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Gross, M.; Ramos, M. I. F.; Piller, W. E. (2015). A minute ostracod (Crustacea: Cytheromatidae) from the Miocene Solimões Formation (western Amazonia, Brazil): evidence for marine incursions?. Journal of Systematic Palaeontology. 14(7): 581-602.
220423
10.1080/14772019.2015.1078850 [view]
Gross, M.; Ramos, M. I. F.; Piller, W. E.
2015
A minute ostracod (Crustacea: Cytheromatidae) from the Miocene Solimões Formation (western Amazonia, Brazil): evidence for marine incursions?
Journal of Systematic Palaeontology
14(7): 581-602
Publication
Available for editors  PDF available
A huge wetland (the ‘Pebas system’) covered western Amazonia during the Miocene, hosting a highly diverse and endemic aquatic fauna. One of the most contentious issues concerns the existence, potential pathways and effects of marine incursions on this ecosystem. Palaeontological evidences (body fossils) are rare. The finding of a new, presumably marine ostracod species (Pellucistoma curupira sp. nov.) in the upper middle Miocene Solimões Formation initiated a taxonomic, ecological and biogeographical review of the genus Pellucistoma. We demonstrate that this marine (sublittoral, euhaline), subtropical–tropical taxon is biogeographically confined to the Americas. The biogeographical distribution of Pellucistoma largely depends on geographical, thermal and osmotic barriers (e.g. land bridges, deep and/or cold waters, sea currents, salinity). We assume an Oligocene/early Miocene, Caribbean origin for Pellucistoma and outline the dispersal of hitherto known species up to the Holocene. Pellucistoma curupira sp. nov. is dwarfed in comparison to all other species of this genus and extremely thin-shelled. This is probably related to poorly oxygenated waters and, in particular, to strongly reduced salinity. The associated ostracod fauna (dominated by the eurypotent Cyprideis and a few, also stunted ostracods of possibly marine ancestry) supports this claim. Geochemical analyses (δ¹⁸O, δ¹³C) on co-occurring ostracod valves (Cyprideis spp.) yielded very light values, indicative of a freshwater setting. These observations point to a successful adaptation of P. curupira sp. nov. to freshwater conditions and therefore do not signify the presence of marine water. Pellucistoma curupira sp. nov. shows closest affinities to Caribbean species. We hypothesize that Pellucistoma reached northern South America (Llanos Basin) during marine incursions in the early Miocene. While larger animals of marine origin (e.g. fishes, dolphins, manatees) migrated actively into the Pebas wetland via fluvial connections, small biota (e.g. P. curupira sp. nov.) were phoretically freighted and developed freshwater tolerance over long timescales.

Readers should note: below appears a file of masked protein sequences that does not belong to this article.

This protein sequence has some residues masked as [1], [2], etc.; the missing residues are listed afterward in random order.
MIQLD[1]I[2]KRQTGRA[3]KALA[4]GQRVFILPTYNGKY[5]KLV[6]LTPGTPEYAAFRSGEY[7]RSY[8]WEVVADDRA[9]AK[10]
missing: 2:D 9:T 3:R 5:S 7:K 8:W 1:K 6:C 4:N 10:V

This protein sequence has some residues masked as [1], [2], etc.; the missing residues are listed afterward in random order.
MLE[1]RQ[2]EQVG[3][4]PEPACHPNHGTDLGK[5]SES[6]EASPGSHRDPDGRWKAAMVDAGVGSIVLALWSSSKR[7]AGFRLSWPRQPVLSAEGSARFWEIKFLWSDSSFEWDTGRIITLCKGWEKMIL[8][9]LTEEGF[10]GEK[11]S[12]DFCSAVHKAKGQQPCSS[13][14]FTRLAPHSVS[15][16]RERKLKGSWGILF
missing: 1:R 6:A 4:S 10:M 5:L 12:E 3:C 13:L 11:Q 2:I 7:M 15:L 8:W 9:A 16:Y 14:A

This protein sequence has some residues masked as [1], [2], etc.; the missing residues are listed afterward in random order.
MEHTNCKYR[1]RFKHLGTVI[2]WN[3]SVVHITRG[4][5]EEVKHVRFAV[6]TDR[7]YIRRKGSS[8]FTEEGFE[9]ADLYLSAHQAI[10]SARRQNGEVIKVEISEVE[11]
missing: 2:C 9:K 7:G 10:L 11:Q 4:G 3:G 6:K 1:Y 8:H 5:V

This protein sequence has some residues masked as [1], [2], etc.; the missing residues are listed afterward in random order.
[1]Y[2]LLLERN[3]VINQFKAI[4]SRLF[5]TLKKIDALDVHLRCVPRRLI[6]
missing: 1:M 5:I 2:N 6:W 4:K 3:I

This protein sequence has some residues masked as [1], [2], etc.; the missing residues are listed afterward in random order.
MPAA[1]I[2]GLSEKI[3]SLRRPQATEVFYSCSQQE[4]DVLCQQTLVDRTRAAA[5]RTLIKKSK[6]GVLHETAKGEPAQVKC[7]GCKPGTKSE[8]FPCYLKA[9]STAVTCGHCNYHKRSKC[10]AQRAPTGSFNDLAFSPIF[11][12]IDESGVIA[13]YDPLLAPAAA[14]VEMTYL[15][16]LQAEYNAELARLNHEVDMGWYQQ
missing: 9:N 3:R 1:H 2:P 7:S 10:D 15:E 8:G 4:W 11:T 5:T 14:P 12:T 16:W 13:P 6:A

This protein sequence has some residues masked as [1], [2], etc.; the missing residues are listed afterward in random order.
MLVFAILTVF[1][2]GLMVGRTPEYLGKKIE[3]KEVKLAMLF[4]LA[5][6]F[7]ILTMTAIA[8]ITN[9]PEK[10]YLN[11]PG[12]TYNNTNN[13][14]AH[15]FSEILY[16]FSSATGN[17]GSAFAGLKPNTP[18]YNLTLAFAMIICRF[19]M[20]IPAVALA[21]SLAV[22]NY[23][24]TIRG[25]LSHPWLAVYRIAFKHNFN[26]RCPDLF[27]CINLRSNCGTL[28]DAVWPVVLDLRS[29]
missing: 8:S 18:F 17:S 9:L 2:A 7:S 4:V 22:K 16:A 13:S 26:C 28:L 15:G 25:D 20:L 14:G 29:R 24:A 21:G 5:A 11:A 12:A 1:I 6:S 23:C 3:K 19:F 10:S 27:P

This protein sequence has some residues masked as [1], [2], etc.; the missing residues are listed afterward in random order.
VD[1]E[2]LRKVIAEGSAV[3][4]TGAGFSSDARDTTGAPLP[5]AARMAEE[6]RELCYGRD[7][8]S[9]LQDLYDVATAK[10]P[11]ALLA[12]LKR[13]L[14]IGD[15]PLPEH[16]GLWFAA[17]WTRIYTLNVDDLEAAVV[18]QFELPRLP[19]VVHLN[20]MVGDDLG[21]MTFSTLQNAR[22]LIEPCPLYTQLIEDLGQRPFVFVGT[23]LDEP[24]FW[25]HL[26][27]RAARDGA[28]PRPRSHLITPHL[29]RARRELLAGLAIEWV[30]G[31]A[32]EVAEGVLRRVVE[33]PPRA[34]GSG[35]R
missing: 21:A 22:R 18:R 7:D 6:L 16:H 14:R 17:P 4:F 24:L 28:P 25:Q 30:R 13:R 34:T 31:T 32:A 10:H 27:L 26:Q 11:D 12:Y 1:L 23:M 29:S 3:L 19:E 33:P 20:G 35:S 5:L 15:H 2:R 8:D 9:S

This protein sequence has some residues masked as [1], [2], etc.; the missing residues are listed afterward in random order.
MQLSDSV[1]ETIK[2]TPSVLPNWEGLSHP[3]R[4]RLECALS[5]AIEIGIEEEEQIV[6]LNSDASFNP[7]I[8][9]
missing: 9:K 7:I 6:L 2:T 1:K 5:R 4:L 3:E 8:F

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2015-10-19 13:15:45Z
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2018-09-10 06:45:25Z
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2021-09-03 10:17:13Z
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